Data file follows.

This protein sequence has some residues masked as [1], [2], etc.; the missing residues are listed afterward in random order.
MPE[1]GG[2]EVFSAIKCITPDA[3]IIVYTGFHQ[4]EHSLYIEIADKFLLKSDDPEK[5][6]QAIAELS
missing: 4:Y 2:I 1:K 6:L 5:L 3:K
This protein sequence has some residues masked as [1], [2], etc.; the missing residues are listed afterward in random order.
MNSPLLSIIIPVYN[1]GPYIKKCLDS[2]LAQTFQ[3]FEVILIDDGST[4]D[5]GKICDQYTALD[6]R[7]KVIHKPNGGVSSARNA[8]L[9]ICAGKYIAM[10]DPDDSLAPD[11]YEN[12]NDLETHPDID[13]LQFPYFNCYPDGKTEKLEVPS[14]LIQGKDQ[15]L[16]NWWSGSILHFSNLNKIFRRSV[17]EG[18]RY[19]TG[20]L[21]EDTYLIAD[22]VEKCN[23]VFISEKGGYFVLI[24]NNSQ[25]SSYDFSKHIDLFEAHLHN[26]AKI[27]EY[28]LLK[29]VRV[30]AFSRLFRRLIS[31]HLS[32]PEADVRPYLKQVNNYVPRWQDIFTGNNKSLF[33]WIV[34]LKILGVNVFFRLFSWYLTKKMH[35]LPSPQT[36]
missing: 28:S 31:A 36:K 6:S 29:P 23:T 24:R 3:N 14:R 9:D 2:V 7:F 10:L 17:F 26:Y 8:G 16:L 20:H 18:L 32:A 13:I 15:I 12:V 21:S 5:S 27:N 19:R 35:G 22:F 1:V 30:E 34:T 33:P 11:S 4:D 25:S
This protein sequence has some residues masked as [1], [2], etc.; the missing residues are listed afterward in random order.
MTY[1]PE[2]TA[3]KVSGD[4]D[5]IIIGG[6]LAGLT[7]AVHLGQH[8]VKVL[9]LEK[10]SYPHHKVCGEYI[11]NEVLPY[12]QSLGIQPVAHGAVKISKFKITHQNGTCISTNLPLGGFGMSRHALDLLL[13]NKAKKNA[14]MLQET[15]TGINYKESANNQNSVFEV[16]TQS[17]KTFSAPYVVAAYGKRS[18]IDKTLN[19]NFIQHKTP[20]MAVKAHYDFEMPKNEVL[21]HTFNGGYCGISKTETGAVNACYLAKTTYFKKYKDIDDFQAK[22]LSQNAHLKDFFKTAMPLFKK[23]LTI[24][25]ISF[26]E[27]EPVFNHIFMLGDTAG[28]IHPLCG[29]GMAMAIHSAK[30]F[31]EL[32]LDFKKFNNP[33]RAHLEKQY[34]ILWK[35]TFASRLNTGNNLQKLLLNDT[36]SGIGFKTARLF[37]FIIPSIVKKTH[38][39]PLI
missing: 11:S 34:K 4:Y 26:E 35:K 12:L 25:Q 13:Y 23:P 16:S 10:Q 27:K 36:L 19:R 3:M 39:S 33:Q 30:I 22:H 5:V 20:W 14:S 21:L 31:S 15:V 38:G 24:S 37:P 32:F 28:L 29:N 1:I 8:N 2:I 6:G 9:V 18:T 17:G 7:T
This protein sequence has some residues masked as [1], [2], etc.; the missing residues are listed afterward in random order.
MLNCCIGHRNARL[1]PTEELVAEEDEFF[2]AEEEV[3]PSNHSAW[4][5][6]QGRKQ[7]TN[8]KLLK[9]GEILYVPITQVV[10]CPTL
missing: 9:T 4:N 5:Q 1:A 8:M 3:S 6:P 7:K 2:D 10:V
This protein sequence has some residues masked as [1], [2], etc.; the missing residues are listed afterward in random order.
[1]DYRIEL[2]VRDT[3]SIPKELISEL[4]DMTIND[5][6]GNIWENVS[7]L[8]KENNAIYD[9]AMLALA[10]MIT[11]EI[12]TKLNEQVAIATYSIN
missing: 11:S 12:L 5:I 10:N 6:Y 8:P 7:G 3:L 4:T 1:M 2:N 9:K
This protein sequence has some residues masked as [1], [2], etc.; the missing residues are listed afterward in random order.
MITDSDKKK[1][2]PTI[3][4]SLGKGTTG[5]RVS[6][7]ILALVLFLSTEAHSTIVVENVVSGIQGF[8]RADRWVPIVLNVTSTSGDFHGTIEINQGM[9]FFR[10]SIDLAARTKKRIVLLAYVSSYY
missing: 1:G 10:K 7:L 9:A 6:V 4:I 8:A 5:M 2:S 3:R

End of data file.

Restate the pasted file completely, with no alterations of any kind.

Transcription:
This protein sequence has some residues masked as [1], [2], etc.; the missing residues are listed afterward in random order.
MPE[1]GG[2]EVFSAIKCITPDA[3]IIVYTGFHQ[4]EHSLYIEIADKFLLKSDDPEK[5][6]QAIAELS
missing: 4:Y 2:I 1:K 6:L 5:L 3:K
This protein sequence has some residues masked as [1], [2], etc.; the missing residues are listed afterward in random order.
MNSPLLSIIIPVYN[1]GPYIKKCLDS[2]LAQTFQ[3]FEVILIDDGST[4]D[5]GKICDQYTALD[6]R[7]KVIHKPNGGVSSARNA[8]L[9]ICAGKYIAM[10]DPDDSLAPD[11]YEN[12]NDLETHPDID[13]LQFPYFNCYPDGKTEKLEVPS[14]LIQGKDQ[15]L[16]NWWSGSILHFSNLNKIFRRSV[17]EG[18]RY[19]TG[20]L[21]EDTYLIAD[22]VEKCN[23]VFISEKGGYFVLI[24]NNSQ[25]SSYDFSKHIDLFEAHLHN[26]AKI[27]EY[28]LLK[29]VRV[30]AFSRLFRRLIS[31]HLS[32]PEADVRPYLKQVNNYVPRWQDIFTGNNKSLF[33]WIV[34]LKILGVNVFFRLFSWYLTKKMH[35]LPSPQT[36]
missing: 28:S 31:A 36:K 6:S 29:P 23:T 24:R 3:N 14:R 9:D 2:V 7:F 10:L 17:F 26:Y 8:G 16:L 20:H 18:L 32:A 13:I 15:I 12:V 21:S 5:S 27:N 19:R 35:G 22:F 1:V 30:E 34:T 33:P 11:S 4:D 25:S
This protein sequence has some residues masked as [1], [2], etc.; the missing residues are listed afterward in random order.
MTY[1]PE[2]TA[3]KVSGD[4]D[5]IIIGG[6]LAGLT[7]AVHLGQH[8]VKVL[9]LEK[10]SYPHHKVCGEYI[11]NEVLPY[12]QSLGIQPVAHGAVKISKFKITHQNGTCISTNLPLGGFGMSRHALDLLL[13]NKAKKNA[14]MLQET[15]TGINYKESANNQNSVFEV[16]TQS[17]KTFSAPYVVAAYGKRS[18]IDKTLN[19]NFIQHKTP[20]MAVKAHYDFEMPKNEVL[21]HTFNGGYCGISKTETGAVNACYLAKTTYFKKYKDIDDFQAK[22]LSQNAHLKDFFKTAMPLFKK[23]LTI[24][25]ISF[26]E[27]EPVFNHIFMLGDTAG[28]IHPLCG[29]GMAMAIHSAK[30]F[31]EL[32]LDFKKFNNP[33]RAHLEKQY[34]ILWK[35]TFASRLNTGNNLQKLLLNDT[36]SGIGFKTARLF[37]FIIPSIVKKTH[38][39]PLI
missing: 11:S 34:K 4:Y 26:E 35:K 12:L 25:Q 13:Y 23:P 16:S 10:Q 27:K 36:L 19:R 3:M 39:S 33:Q 30:I 22:H 5:V 20:W 14:S 21:L 31:S 15:V 38:G 24:S 37:P 32:F 28:L 29:N 1:I 8:N 2:I 6:G 9:V 18:T 17:G 7:T
This protein sequence has some residues masked as [1], [2], etc.; the missing residues are listed afterward in random order.
MLNCCIGHRNARL[1]PTEELVAEEDEFF[2]AEEEV[3]PSNHSAW[4][5][6]QGRKQ[7]TN[8]KLLK[9]GEILYVPITQVV[10]CPTL
missing: 9:T 4:N 5:Q 1:A 8:M 3:S 6:P 7:K 2:D 10:V
This protein sequence has some residues masked as [1], [2], etc.; the missing residues are listed afterward in random order.
[1]DYRIEL[2]VRDT[3]SIPKELISEL[4]DMTIND[5][6]GNIWENVS[7]L[8]KENNAIYD[9]AMLALA[10]MIT[11]EI[12]TKLNEQVAIATYSIN
missing: 11:S 12:L 5:I 10:N 6:Y 8:P 7:G 3:L 4:T 1:M 2:N 9:K
This protein sequence has some residues masked as [1], [2], etc.; the missing residues are listed afterward in random order.
MITDSDKKK[1][2]PTI[3][4]SLGKGTTG[5]RVS[6][7]ILALVLFLSTEAHSTIVVENVVSGIQGF[8]RADRWVPIVLNVTSTSGDFHGTIEINQGM[9]FFR[10]SIDLAARTKKRIVLLAYVSSYY
missing: 1:G 10:K 7:L 9:A 6:V 4:I 8:A 5:M 2:S 3:R